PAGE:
Gold volume spikes as debt uncertainty rises

In the Lead: “Deal Or…No Deal?”

South Africa’s state-owned power utility, Eskom, sweetened is wage offer to unionized workers in a bid to avert a strike that might have serious impacts on the mining industry in that country. However, the freshened offer – now at 7% – is still some distance away from the 16% that workers have been demanding. Labor difficulties continue to impact the smooth production of South African fuel, paper, chemicals, diamonds, coal, and of course platinum-group metals as well as gold.

Speaking of not-so-hot fundamentals, the latest in tallies – courtesy of ABN AMRO and the VM Group – finds that the gold market remains in a near 1,200 tonne surplus mode. A total global gold supply of 4,116 tonnes is being projected by the VM Group, whilst demand is forecast to be 2,926 tonnes for the year. Mine supply is slated to touch a fresh record (2,523 tonnes) and so is scrap supply (1,501 tonnes).

A similar statistical position is the paradigm in silver, where the label “Shortage? What shortage?” amply applies at this time. The white metal is projected to tally a surplus of nearly 8,000 tonnes in 2011. This, as total supply is estimated to come in at 36,143 tonnes courtesy of an output of 25,000 tonnes from the world’s mines and a near-11,000 tonne inflow from scrapped metal. Demand on the industrial side might likely remain steady at near 12,700 tonnes.

In the background, crude oil was trading about 2 pennies shy of the $99 level as players anticipated a resolution to the US’ budget ceiling issue and as they perceived the EU rescue package as a positive for the region’s economy. As it turns out, the EU’s industrial orders expanded at a faster-than-anticipated rate (3.6%) in May after a bit of a slump (-0.1%) that was experienced in April. The US dollar was up 0.13 on the trade-weighted index; it was quoted at 74.17 at last check. The euro, on the other hand, advanced to beyond $1.44 following the EU rescue package news.

Meanwhile, in Washington, President Barak Obama and House Speaker Boehner were trying to cobble together an agreement to hike the country’s debt ceiling while also cutting government spending by a meaningful sum in the trillions. Mr. Obama was however seen as facing resistance by his own party’s leaders rank-and-file due to the fact that he was perceived to be giving away core Democratic priorities in his efforts to strike a deal with the GOP.

Moreover, the “Dems” have expressed overt concerns that the Tea Party’s agenda appears to be prevailing in the deal-making; something they see as unacceptable. Today essentially marks the beginning of “crunch-time” in DC; recall that the initial date that the White House had set for the striking of a bi-partisan deal to resolve the matter, was, in fact, July 22nd. The logistics of the legislative process basically imply that in order to allow for sufficient time for such decisions to pass, a deal must be made on this very day. Tick…tick….tick….and as of 10AM Mr. Boehner dismissed reports that there might be an agreement with Mr. Obama. Good for a $16 pop in gold courtesy of the ultra-long crowd. Deal or no deal? Quick, someone call Howie Mandel and have him sit betwixt Messrs. Obama and Boehner. Ms. Pelosi ain’t even invited.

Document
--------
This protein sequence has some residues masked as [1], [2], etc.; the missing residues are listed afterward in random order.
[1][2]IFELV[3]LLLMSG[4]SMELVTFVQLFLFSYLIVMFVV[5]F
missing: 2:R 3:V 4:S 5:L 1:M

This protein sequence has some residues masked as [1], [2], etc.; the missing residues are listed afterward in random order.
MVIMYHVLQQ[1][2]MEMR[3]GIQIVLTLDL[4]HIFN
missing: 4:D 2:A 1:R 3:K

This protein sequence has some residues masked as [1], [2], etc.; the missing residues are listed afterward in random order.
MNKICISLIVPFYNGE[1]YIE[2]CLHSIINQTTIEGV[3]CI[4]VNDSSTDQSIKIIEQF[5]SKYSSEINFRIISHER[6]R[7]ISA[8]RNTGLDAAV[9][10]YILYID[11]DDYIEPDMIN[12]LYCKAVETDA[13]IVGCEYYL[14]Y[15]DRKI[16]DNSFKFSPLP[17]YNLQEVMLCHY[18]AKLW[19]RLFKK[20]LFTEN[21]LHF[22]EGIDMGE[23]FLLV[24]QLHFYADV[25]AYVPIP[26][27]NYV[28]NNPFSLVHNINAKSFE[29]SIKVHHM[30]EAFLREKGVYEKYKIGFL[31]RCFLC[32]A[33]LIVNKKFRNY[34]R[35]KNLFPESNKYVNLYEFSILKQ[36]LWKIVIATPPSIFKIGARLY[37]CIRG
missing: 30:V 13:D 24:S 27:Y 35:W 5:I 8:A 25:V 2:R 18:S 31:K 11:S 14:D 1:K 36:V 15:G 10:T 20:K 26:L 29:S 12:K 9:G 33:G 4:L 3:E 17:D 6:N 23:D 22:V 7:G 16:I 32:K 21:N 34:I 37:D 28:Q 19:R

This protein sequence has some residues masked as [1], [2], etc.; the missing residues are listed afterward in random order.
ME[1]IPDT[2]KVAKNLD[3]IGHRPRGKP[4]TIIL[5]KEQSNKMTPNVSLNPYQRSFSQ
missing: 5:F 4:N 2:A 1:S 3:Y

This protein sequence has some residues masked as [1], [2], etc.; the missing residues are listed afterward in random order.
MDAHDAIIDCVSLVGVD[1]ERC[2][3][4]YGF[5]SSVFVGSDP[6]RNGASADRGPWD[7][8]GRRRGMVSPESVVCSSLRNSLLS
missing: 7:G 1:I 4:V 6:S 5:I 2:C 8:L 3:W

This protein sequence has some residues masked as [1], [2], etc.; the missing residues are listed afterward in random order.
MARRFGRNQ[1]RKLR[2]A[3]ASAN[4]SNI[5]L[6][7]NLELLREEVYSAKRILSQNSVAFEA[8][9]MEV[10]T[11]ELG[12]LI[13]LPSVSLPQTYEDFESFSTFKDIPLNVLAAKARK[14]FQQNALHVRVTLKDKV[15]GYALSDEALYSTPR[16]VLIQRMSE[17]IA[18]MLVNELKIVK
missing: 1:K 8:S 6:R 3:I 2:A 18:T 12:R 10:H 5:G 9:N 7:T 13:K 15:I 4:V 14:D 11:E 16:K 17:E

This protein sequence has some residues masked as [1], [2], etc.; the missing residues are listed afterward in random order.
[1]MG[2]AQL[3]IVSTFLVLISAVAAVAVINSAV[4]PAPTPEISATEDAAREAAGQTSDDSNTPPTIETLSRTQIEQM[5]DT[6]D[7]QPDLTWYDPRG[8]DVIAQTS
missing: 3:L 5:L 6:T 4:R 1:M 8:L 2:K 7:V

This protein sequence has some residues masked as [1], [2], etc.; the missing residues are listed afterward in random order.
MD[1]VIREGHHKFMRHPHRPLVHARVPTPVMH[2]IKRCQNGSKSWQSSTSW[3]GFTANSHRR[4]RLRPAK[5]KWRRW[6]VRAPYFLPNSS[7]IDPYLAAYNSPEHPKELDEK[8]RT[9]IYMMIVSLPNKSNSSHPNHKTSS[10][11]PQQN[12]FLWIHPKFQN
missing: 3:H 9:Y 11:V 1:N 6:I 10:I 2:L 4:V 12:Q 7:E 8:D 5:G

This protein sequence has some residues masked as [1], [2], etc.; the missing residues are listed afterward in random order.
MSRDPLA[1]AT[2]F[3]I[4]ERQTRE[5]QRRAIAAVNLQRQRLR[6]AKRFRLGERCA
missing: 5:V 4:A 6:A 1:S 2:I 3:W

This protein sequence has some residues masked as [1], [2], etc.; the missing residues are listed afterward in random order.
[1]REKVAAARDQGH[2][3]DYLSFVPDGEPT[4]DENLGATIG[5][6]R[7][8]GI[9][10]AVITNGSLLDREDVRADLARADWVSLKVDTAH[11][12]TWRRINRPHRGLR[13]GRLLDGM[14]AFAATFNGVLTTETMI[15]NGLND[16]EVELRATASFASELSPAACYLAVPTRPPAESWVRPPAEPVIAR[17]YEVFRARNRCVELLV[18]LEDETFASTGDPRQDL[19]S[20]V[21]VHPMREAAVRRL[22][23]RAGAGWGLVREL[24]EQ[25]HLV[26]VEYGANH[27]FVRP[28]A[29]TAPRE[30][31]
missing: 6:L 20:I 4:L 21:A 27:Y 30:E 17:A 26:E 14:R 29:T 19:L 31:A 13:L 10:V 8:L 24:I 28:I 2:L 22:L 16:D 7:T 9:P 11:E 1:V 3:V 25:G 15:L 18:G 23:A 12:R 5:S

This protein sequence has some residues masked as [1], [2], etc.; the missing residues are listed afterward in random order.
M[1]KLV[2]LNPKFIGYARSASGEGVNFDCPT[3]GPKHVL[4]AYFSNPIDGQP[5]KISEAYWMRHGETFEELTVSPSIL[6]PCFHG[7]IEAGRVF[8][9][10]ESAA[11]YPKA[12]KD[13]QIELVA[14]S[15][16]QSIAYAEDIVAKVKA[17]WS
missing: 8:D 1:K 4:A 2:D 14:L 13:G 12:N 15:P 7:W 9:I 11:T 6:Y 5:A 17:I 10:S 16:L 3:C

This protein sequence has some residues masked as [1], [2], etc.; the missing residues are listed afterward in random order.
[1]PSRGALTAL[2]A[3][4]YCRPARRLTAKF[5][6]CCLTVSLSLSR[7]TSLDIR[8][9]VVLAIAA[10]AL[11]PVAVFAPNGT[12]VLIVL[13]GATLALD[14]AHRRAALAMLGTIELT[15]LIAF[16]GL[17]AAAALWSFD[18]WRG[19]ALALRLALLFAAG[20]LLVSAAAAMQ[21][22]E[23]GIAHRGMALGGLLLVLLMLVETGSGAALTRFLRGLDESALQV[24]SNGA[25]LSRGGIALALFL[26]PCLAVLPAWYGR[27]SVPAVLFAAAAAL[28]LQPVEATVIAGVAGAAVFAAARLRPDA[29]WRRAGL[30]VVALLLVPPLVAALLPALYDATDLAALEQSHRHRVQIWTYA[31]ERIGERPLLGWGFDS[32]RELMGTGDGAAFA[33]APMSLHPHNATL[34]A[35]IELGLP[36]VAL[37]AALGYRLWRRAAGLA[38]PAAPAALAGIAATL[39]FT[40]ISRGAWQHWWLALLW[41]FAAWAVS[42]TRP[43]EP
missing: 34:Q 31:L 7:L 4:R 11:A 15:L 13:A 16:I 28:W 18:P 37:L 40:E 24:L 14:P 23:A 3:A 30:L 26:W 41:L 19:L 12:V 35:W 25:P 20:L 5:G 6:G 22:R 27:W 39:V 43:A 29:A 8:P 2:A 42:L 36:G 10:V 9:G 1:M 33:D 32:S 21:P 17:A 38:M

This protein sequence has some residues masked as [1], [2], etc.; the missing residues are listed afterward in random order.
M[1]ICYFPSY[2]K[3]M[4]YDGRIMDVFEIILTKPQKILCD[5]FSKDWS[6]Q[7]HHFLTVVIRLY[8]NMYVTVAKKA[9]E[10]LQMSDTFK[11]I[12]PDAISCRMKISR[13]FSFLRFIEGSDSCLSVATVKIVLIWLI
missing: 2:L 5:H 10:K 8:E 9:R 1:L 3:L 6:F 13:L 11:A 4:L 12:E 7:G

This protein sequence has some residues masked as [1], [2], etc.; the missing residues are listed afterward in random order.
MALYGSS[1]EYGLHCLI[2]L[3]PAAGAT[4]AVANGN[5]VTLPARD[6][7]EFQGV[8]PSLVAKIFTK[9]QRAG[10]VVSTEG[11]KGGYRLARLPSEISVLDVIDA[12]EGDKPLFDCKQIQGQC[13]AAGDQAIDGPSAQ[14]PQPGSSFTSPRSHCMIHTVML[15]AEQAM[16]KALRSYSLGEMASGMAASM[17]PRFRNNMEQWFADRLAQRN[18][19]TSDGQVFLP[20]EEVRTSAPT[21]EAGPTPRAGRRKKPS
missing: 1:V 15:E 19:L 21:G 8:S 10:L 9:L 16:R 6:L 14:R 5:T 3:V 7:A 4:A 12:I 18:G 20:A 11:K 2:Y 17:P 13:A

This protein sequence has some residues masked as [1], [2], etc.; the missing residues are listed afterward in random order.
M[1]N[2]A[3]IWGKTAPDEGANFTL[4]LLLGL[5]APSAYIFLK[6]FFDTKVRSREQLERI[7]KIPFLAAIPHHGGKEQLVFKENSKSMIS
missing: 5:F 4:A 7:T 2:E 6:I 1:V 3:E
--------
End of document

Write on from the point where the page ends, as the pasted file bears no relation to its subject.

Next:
The clock also appears to be ticking for China’s central government as far as it having to take pre-emptive action to avert a tidal wave of bankruptcies that some experts say could cripple its (and the global) economy. A high-profile lobby, the All China Federation of Industry and Commerce has urged Beijing to concentrate on doing something in order to prevent some 7.5 million (!) businesses in the country from going belly-up as they face tightened credit and rising inflation conditions. Such a mushroom cloud of business failures would clearly have a deleterious impact on China’s economy, and perhaps more than just that. China’s property bubble is indeed shaping up to have potential ramifications that are just now beginning to crystallize, and they appear to be anything but confidence-inducing.

Property ownership, on the other hand, appears to be a fad that is so “last century” as far as Americans are concerned. The USA is fast becoming a nation of renters, according to the latest computations by Morgan Stanley; the firm found that home ownership in the States has now fallen below 60%. To be clear, the falling off from the 66.4% level at the end of March to the 59.7% mark tallied by MS factors in the estimated 7.5 million delinquent homeowners who might soon be forced to sign rental agreements in lieu of redecorating their 3,000 sq. ft. McMansions. Hmmm….marriage, steady jobs, home ownership. Who knows what’s next on the “endangered species” list for the American dream and American societal aspects?

In the meantime, enjoy the “buy everything, no matter what the excuse is” syndrome that has gripped the specs once again (okay, all but those who dabble in the Dow – at least today) and have a pleasant weekend. Deal?

Jon Nadler is a Senior Metals Analyst at Kitco Metals Inc. North America

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About the Author
Jon Nadler Jon Nadler is a Senior Analyst at Kitco Metals Inc. North America
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